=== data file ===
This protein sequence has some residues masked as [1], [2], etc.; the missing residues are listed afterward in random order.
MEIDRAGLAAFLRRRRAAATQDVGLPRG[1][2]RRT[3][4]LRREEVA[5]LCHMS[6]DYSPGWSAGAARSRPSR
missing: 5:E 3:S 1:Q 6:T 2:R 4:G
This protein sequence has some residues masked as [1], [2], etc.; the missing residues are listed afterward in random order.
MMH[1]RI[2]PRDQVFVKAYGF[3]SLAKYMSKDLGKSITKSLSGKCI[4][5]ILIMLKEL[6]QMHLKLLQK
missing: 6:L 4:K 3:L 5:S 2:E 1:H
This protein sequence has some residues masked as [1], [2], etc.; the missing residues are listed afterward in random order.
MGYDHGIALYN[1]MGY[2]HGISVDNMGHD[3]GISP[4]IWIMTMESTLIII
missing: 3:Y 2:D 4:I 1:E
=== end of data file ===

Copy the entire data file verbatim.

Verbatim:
This protein sequence has some residues masked as [1], [2], etc.; the missing residues are listed afterward in random order.
MEIDRAGLAAFLRRRRAAATQDVGLPRG[1][2]RRT[3][4]LRREEVA[5]LCHMS[6]DYSPGWSAGAARSRPSR
missing: 5:E 3:S 1:Q 6:T 2:R 4:G
This protein sequence has some residues masked as [1], [2], etc.; the missing residues are listed afterward in random order.
MMH[1]RI[2]PRDQVFVKAYGF[3]SLAKYMSKDLGKSITKSLSGKCI[4][5]ILIMLKEL[6]QMHLKLLQK
missing: 6:L 4:K 3:L 5:S 2:E 1:H
This protein sequence has some residues masked as [1], [2], etc.; the missing residues are listed afterward in random order.
MGYDHGIALYN[1]MGY[2]HGISVDNMGHD[3]GISP[4]IWIMTMESTLIII
missing: 3:Y 2:D 4:I 1:E